Just a few doors down Serangoon is Valli Flower Mill (174 Serangoon Road), one of the few remaining hand spice grinding and roasting operations in Singapore. Between running spice rakes though the raw umber powder, barefooted men still grind spices in the hundred-year-old mills. The air wafts a smoky perfume of cumin, chili, garlic, cinnamon, turmeric and other blended spices toasting gently in a large dry roasting trough.
Turn right upon exiting the restaurant and head down Chander Road to where it bends right into Kerbau Road. On the corner is North Indian Sri Lakshminarayan Temple (5 Chander Road), with its red beehive shaped Amalaka domes. Across the street, set back from the corner is a courtyard lined with small Indian snack joints offering tasty curry puffs, sweets, teh tarek and fresh-made pani puri.
Across the courtyard is the ornately painted Tan Tang Niah shophouse (37 Kerbau Road), built in 1900 and passed through a colorful history until being designated a preservation building in 1990. From here you can pass through narrow, shaded vegetable stalls between the buildings leading to Buffalo Road and the end of your foodwalk. Turn right a few meters to Race Course Road and the MRT station.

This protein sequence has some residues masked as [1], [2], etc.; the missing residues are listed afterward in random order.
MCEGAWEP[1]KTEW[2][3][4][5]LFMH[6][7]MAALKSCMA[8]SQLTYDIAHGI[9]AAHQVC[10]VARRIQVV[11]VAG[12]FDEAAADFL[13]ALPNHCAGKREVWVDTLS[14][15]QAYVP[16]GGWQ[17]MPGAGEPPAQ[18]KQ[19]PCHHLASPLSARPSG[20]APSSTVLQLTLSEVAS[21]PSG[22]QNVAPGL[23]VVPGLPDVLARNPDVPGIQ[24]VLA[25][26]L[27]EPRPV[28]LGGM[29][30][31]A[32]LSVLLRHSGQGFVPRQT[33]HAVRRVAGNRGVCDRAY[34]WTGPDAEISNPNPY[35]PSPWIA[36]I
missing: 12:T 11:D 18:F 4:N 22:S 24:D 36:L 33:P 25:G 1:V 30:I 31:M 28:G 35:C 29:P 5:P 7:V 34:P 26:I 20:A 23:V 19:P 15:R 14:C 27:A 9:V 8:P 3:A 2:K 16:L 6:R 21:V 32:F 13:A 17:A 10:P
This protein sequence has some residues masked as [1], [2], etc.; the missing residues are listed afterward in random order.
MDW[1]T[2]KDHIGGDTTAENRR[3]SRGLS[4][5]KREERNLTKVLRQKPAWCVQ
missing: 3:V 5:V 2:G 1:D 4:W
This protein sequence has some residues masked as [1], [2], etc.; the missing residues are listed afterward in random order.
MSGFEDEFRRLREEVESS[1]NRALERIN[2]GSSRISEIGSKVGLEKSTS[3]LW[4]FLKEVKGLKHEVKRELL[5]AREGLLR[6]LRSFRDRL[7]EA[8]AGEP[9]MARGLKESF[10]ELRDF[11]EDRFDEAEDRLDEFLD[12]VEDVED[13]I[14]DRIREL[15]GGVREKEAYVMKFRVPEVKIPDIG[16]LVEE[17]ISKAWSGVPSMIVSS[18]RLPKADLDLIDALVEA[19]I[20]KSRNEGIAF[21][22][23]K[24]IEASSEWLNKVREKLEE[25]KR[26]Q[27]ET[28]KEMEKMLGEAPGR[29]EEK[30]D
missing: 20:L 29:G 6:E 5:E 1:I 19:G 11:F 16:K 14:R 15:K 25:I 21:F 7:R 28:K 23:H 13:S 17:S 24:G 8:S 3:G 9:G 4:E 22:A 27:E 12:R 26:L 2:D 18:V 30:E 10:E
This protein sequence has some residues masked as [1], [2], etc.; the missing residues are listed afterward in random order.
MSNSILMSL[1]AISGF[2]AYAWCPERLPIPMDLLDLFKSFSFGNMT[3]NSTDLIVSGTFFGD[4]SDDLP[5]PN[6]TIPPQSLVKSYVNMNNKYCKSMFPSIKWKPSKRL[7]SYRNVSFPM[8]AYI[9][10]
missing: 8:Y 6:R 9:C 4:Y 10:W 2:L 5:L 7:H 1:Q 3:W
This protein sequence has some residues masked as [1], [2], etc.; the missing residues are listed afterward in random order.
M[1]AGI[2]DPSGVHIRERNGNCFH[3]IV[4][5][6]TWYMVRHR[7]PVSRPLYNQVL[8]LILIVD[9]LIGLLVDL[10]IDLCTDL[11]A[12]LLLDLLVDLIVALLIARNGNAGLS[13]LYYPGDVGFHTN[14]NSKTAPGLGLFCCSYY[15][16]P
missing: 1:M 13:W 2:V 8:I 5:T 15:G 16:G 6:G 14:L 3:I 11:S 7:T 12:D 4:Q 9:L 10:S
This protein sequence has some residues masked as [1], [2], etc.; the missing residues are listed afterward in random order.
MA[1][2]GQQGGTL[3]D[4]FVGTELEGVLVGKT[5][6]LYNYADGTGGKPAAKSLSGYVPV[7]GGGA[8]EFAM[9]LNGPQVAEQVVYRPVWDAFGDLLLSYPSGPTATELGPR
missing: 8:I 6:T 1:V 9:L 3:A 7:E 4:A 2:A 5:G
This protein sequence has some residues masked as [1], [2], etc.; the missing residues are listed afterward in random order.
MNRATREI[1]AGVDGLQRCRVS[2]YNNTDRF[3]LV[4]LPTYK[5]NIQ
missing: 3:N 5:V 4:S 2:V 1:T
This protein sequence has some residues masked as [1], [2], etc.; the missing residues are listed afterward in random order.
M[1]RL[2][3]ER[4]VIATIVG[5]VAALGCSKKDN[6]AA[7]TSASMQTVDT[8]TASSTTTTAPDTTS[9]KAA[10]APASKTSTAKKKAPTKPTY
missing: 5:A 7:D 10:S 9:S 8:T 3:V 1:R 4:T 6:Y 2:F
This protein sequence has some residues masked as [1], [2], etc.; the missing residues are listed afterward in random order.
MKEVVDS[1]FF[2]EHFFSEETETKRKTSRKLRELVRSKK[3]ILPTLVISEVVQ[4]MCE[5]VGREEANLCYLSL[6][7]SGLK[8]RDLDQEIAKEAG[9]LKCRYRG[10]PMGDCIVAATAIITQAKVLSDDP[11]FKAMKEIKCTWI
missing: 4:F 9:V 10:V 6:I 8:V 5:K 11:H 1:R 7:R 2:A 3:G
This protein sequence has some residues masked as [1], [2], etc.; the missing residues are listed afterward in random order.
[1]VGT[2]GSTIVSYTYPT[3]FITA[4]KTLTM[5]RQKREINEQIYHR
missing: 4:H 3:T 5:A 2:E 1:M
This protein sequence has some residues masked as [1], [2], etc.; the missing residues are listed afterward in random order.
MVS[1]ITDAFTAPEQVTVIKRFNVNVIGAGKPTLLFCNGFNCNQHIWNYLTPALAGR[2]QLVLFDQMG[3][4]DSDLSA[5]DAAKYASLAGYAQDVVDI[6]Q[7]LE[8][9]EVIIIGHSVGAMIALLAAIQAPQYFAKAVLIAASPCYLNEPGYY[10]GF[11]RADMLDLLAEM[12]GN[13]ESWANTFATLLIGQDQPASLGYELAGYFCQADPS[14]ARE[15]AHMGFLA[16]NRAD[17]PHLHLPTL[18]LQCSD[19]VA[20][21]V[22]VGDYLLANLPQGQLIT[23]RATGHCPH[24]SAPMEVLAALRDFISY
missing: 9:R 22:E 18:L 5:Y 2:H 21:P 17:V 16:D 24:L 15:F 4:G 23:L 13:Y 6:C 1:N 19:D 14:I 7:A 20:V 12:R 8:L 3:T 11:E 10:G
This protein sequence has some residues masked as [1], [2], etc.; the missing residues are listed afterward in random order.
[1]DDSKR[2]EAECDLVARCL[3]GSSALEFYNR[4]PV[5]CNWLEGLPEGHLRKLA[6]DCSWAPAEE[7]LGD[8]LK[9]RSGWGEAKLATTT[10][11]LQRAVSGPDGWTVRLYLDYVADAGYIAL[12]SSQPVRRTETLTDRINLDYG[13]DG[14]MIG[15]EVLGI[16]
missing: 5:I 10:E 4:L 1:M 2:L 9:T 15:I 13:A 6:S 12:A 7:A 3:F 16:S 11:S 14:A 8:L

If you reflect over what you’ve just seen and tasted you’ll realize that old-school Singapore is still alive in Little India and it’s utterly approachable and delicious. If you enjoy Indian colors, culture and cuisine, you’ll fall in love with this neighborhood. And if you’re timid to Indian food here’s the good news: there’s no better or more hygienic place on the planet to discover the real thing than right here.